How the Ancient Puebloans Lived Large in the Grand Canyon Even Though Water Was Scarce

ancient Puebloans
the Grand Canyon

Enjoying September at the Grand Canyon

Stare at this view. With a backpack full of food and a water bottle handy, we had the privilege of doing this for as long as we wanted without worrying about how we would survive. Gazing across the Grand Canyon, we let our minds wander about how it might be to live there.

We wondered how the trees could root around to find enough water to turn even the spiniest needles green. But suppose we had to depend on this view to house, clothe, and shelter us?

That thought made us grateful for the stores and modern conveniences we enjoy today without considering how they got there and continue to exist. Indeed, with the coming of the ubiquitous Amazon online grocery stores, the rumor is that we will soon be able to buy everything we need from Amazon and in some locations enjoy a two-hour delivery time. Humans today may never have to leave their homes to even gather food.

But that was not the case for these ancient desert dwellers.

Ancient Puebloans
Tusayan Museum and Ruin

Visit the Tusayan Museum and Ruin

This easy paved path to the museum and through the Tusayan Village or gathering loop makes a beautiful walk through the park. Yet it was very unlike what the natives must have faced living here day after day.  Merely lining a path with the abundant decorative rock, makes it a thing of beauty. During the days of habitation, though, it is doubtful that so much greenery and stones would be used only to beautify the environment as it is today.

Ancient Puebloans
The Gathering Loop

The Gathering Loop Where the Early Puebloans Shopped

Like the sign says, it’s only a .01 mile loop shopping center. What could you do with a yucca and a pinyon pine? There was not a lot of variety here to provide needed items for food, clothing, and shelter.

The daytime weather in September might not warrant a need for many clothes. The temperatures soared into the high seventies by mid-afternoon. By night they ancient Puebloans might have needed at least a blanket. They might make a basket out of pine needles, but a pine blanket would be somewhat scratchy and not very cozy.

To make baskets out of pine needles requires that you soak them in water overnight first to make them pliable enough to bend, twist, and weave into a basket. We did not see an abundance of water springing out of the ground at this site. So we wondered how they made baskets.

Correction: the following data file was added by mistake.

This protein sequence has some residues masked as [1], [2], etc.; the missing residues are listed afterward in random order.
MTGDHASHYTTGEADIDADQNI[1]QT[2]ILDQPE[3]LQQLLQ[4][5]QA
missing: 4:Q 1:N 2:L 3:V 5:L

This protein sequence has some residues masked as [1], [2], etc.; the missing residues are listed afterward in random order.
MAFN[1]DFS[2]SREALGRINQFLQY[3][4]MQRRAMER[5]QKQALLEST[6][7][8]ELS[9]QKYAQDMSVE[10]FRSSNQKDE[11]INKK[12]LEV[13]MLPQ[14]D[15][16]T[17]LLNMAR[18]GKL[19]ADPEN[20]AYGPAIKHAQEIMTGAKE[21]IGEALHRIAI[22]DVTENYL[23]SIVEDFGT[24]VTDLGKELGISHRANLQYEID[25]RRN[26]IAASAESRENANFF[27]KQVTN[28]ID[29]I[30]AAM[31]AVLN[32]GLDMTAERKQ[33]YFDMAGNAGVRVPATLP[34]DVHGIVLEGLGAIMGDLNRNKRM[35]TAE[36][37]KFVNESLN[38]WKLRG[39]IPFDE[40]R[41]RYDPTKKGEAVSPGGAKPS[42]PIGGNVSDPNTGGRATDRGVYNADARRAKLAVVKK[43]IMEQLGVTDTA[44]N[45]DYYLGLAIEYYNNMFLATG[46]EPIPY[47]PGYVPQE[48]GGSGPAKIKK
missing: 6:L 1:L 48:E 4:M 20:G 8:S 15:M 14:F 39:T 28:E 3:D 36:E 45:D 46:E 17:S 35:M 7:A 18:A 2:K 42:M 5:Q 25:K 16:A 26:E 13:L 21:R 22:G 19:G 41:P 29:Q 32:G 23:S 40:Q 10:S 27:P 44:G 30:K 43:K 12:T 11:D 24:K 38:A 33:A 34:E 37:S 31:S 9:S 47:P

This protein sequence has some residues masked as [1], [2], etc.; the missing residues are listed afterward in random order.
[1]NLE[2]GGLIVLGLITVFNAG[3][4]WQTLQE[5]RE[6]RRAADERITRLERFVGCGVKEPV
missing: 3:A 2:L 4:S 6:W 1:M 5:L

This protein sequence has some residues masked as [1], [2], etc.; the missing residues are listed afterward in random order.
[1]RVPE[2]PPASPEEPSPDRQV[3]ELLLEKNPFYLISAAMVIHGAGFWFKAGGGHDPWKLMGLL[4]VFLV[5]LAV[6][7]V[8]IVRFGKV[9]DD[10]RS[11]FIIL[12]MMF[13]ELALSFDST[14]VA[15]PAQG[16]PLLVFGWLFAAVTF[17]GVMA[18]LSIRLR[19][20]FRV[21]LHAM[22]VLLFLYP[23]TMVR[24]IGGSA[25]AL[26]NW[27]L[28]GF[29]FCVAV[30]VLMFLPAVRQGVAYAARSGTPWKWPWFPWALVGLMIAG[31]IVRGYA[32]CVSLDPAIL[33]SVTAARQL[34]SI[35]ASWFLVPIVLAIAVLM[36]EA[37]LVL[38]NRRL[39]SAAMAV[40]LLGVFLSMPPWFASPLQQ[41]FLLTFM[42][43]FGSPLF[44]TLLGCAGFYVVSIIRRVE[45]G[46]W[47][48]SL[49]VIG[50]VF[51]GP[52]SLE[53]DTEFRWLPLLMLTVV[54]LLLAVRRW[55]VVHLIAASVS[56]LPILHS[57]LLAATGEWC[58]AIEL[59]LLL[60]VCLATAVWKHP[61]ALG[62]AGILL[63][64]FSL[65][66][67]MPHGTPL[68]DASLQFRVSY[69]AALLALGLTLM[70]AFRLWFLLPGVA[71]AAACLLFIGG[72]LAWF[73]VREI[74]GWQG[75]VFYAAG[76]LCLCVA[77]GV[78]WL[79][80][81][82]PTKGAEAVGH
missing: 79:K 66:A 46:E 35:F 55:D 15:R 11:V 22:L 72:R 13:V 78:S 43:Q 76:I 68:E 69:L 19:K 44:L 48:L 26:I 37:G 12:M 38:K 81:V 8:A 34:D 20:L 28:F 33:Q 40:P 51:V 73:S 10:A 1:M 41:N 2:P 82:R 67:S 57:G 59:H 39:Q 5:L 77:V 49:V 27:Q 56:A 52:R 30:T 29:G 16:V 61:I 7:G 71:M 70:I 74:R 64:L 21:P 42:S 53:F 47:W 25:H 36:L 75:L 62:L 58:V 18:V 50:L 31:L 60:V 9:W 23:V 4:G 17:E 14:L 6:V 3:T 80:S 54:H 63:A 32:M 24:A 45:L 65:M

Ancient Puebloans
a daisy inches off the path

Possible Food

Off the trail, a few inches this beautiful daisy grew amid some sparse grasses. Probably you could eat the daisy, but it would not be very filling. You might weave the stems into a basket, but the petals would not last. Maybe the pollen would attract bees, and you could harvest the honey for food. The dead tree might be useful to create some shoes or better yet, digging tools. There might be some tasty bugs living on the decaying wood. The grasses might be soft enough to weave into some light-weight summer clothing or a blanket. Small sizes only!

ancient puebloans
Along the Gathering Loop

Caring for Trees

Walking along the path, you see more fallen logs and branches. We learned that they did use wood in their buildings for ladders and frames for the rocks which they piled together to build walls. If they wanted windows, wood frames were essential. One guide told us that in the days of habitation there would not have been this many trees along the path. Shopping would have been more limited than it is today.

Possibly, however, the trees were in better shape because the ancient people harvested from them and cared for them. The oak trees in Central California were undoubtedly more prolific and better cared for during the time with the Yokuts Indians inhabited the rich Southern San Joaquin Valley. Since they harvested the acorns for making flour, the native people took better care of the trees, and no doubt saved some of the acorns to plant more trees.

Ancient puebloans
the Living Quarters

Ancient Puebloan Housing

Here you can see the foundation of their houses. Possibly in the middle circle, there was a place for a fire. You can imagine how the Puebloans would use every small scrap of wood.

The rectangular shapes of the stones look perfect for stacking. Don’t you wonder how they transported them to their housing sites? Were there plenty of rocks in one area, so they built several homes here, or did they have to scavenge the flatland and carry their stones to the homesites. Possibly the remodeled and added to the rocks that had been built by an earlier inhabitant that had moved on or died out.

ancient puebloans
the Living Quarters

Here you see how nicely the stones stacked. They might have held them together with dirt mixed with urine to make the mud. Apparently, that made a durable cement. In the foreground, you see what we would use as ornamental flowers in our yards. I wonder what gems these tiny yellow flowers held for the native desert dwellers.